As far as I know, Aristotelianism and Thomism state that a material being is always potentially sensible. For example, there are microorganisms that we cannot see with the naked eye. But if we use a microscope, we can sense them. There seems to exist an identity between ens materiale and ens sensible. However, why is a material being always potentially sensible?

Aristotelianism or Thomism probably deny the existence of a material being that is not sensible, even potentially, as incoherent. What is the reason of such incoherency? What is there in material beings that make them always sensible, at least potentially?

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    The question seems to be interesting even without a relation to Aristotle and Acquinas. Do we count EM field, which only reveals itself indirectly, as "sensible"? At which point do we stop counting use of instruments as still just "extending" senses? Can they only rearrange light, like ordinary microscopes and telescopes, or do electron microscopes and cloud chambers also count? What does it mean to be material for something not sensible directly or indirectly even with instruments? – Conifold Sep 23 '15 at 0:59
  • @Conifold excellent questions – Geremia Jun 3 '16 at 20:09

All material beings are going to be sensible, on Aquinas's view. (Can't speak for Aristotle for sure, but I imagine the answer would be the same.)

The reason is that for insofar as a being is material, it also has determinate dimensions. To have matter is to have some quantity of stuff among your parts, which means that you have to be extended in space. This is just to say that all material objects are bodies having three dimensions that occupy space.

But once you we know a thing is a body, then we know it is going to be sensible (at least in principle) as well. What the senses are, on Aquinas's view, is instruments for receiving the sensible qualities of bodies, such as color, texture, and so on. For a body not to be sensible it would have to have a surface that simply lacks color and texture and taste and smell and so on.

Note that all of the above are meant as observations of nature--strictly speaking insensible material objects might be metaphysically possible. Maybe God could make a body that doesn't have any sensible qualities, but the point is this doesn't seem to happen in nature.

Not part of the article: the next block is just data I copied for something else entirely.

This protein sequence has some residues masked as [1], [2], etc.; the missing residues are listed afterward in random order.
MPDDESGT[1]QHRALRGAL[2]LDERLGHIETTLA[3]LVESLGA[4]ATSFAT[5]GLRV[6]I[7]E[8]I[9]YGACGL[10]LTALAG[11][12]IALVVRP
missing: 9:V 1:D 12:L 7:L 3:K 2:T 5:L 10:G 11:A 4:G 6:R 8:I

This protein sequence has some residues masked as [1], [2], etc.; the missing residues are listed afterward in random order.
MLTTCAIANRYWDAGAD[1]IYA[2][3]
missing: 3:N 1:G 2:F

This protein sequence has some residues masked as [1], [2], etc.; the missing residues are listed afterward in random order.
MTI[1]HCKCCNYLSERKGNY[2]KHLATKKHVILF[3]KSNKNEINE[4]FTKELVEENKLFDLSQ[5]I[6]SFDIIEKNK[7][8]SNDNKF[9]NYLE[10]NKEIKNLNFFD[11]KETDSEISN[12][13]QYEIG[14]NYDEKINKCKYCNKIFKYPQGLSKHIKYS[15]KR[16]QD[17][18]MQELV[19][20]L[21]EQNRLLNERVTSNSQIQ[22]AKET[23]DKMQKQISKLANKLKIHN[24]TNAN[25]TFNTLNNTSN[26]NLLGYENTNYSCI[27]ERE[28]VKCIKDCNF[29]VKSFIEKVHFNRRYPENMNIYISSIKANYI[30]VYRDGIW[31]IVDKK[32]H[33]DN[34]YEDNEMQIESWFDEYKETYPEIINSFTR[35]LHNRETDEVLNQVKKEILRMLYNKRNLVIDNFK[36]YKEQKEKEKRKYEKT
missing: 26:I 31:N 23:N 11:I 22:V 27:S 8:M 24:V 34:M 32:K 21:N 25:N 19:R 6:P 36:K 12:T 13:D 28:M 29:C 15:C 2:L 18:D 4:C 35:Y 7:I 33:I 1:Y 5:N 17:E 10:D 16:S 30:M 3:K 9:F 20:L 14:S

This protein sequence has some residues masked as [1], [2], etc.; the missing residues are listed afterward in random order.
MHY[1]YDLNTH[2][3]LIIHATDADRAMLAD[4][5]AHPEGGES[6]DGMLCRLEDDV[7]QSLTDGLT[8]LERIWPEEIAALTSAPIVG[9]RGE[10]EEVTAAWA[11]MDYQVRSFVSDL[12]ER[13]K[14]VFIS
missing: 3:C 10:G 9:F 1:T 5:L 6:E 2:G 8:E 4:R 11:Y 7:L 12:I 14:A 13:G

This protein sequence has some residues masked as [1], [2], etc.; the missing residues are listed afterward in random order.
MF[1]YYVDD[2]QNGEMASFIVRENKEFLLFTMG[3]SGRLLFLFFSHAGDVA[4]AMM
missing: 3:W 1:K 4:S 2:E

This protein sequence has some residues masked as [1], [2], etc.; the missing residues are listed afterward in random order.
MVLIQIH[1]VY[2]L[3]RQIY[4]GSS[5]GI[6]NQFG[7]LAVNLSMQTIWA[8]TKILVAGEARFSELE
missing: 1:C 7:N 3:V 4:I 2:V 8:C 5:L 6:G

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It you had a material thing that was not potentially sensible it could never be necessary, as a part of a material explanation. There could be no material interaction in which it took part, or you would see the results of the interaction and indirectly be sensing the object.

So, by even the weakest notion of Occam's Razor, it is an entity without necessity. It might exist, but it could never matter, and we are free to ignore it without being led into error.

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  • While a material thing that was not sensible may not be necessary as part of a material explanation, would you say it may be necessary for a correct explanation. I'm thinking of ideas like String Theory, or the multi-verse view, assuming their correctness. – Nick Jun 13 '15 at 19:45
  • I think that a Thomist would not have the bias against the supernatural that leads us to want to label those things material. He would happily leave them immaterial things which lent material things structure. (I think perhaps we might be better off doing so as well, the obligatory physicalism of science is wearing thin philosophy.stackexchange.com/q/18033/9166.) – user9166 Jun 13 '15 at 21:10
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    It's an interesting point you raise in your linked question. I don't think these issues are restricted to the material world. They also exist in our abstractions and our inner world. I read an excellent book on these issues a couple of years back - Beyond the Limits of Thought by Graham Priest. – Nick Jun 13 '15 at 21:41

It depends of you want to say by "material". Cause I only hold one definition of material that is material is something that have a concrete position I cant say, from my point of view, that all material things are sensible, i.e., all material things can interact with our senses.

An example is some waves: the wavefront, on contact with some body, have a completely defined position but it dont mean that you can feel it because our senses have limitations.

Of course you can know that these waves exist but you never can feel them (if you continue being a human), you only can feel some other kind of information that show that they are real.

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    By ens materiale (material being) I mean ens mobile (changing/changeable being). – Geremia Jun 12 '15 at 7:48
  • The question being asked is specifically within the Thomistic/Aristotelian framework... The answer seems to be operating from a type of generic empiricist framework. – virmaior Jun 13 '15 at 9:54

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